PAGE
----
The automotive industry in the country is characterized by dominance of second hand imported vehicles, automotive assembling oriented towards passenger and commercial vehicles

Truck manufacturing firm, Renault trucks has opened a local assembly plant in Thika as it eyes the East African market. The plant set to create over 200 jobs was commissioned by Industrialization Principal Secretary (PS) Francis Owino in the presence of Renault Trucks President Bruno Blin, CMC Managing Director Collin Cordry and Thika MP Patrick Wainaina.

Cordry said CMCs in collaboration with Renault would position the country in the automotive industry and promote the Government’s manufacturing agenda.

This comes even as truck drivers and transporters expressed fears that the industry would become obsolete following an order to have port goods transported through the Standard Gauge Railway, which was later revoked by Infrastructure Cabinet Secretary James Macharia.

However, the CMC Managing Director dismissed the fears saying the two would complement each other. He said advancement in modern transportation would benefit the Kenyan citizen, and that such claims were unfounded.

“Truck operators will never lose business as a result of the rail transport. The railway line runs from Mombasa to Nairobi leaving several areas in need of truck services,” he affirms.

Owino said such investments would help the Government in implementing the ‘Big 4’ Development Agenda on manufacturing ratio to GDP from the current 7.7% to 15% by 2022.

The PS said the Government is in the process of coming up with a National Automotive Policy to give direction and impetus for the development of a vibrant automotive industry, and make the country an automotive manufacturing hub in the region.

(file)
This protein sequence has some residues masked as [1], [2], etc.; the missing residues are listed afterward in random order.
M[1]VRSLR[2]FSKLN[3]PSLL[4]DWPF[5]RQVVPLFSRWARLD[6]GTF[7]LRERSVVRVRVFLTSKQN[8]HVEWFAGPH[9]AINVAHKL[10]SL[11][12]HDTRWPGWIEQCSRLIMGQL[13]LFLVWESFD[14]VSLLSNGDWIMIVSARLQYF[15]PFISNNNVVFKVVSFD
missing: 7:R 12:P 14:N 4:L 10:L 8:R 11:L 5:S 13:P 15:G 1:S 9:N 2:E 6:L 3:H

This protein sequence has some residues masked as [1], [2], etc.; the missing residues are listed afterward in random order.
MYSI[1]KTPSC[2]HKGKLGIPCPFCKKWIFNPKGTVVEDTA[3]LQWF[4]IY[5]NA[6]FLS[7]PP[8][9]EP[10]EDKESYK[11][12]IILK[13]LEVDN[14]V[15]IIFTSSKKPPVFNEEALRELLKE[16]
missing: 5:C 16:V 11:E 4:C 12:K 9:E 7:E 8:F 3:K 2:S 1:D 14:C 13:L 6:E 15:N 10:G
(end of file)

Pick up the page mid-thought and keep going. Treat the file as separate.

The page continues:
“The Policy would address among other issues strong partnerships between the Government and investors in the industry, technology transfer, market creation through leasing, local content development plan, market expansion through harmonization of motor vehicle standards within the East Africa Community (EAC) and capping of the age at 5 years from the current 8 years for used vehicles imported into the country,” he said.

The automotive industry in the country is characterised by dominance of second hand imported vehicles, automotive assembling oriented towards passenger and commercial vehicles, lack of local full manufacture, and reliance on KD (Knocked Down) kits due to minimal local parts production,” he added.

Owino called on vehicle assembly companies to collaborate with local manufacturing entities such as the Numerical Machining Complex (NMC) and SMEs for assembling materials.

On his part, Wainaina said locals should get 40 per cent of the business generated from spare parts from Kenya Vehicle Manufacture (KVM).

The MP said the company should target manufacturing and not assembling to create more jobs to locals. Renault Trucks has a presence in over 100 countries.

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